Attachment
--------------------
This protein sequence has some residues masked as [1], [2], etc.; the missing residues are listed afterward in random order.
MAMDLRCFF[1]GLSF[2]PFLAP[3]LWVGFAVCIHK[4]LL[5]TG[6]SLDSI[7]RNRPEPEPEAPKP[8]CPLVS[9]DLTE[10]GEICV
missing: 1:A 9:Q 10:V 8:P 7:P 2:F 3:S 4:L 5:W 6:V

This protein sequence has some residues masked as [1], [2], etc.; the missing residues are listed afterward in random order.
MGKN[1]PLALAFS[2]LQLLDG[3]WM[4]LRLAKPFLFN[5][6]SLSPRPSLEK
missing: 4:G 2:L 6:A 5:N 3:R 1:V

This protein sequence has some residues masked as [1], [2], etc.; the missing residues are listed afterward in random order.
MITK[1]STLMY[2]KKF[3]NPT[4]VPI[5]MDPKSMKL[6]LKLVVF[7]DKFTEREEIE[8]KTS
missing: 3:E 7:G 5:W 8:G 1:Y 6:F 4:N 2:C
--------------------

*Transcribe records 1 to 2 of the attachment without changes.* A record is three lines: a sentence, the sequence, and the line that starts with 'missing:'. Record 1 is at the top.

This protein sequence has some residues masked as [1], [2], etc.; the missing residues are listed afterward in random order.
MAMDLRCFF[1]GLSF[2]PFLAP[3]LWVGFAVCIHK[4]LL[5]TG[6]SLDSI[7]RNRPEPEPEAPKP[8]CPLVS[9]DLTE[10]GEICV
missing: 1:A 9:Q 10:V 8:P 7:P 2:F 3:S 4:L 5:W 6:V

This protein sequence has some residues masked as [1], [2], etc.; the missing residues are listed afterward in random order.
MGKN[1]PLALAFS[2]LQLLDG[3]WM[4]LRLAKPFLFN[5][6]SLSPRPSLEK
missing: 4:G 2:L 6:A 5:N 3:R 1:V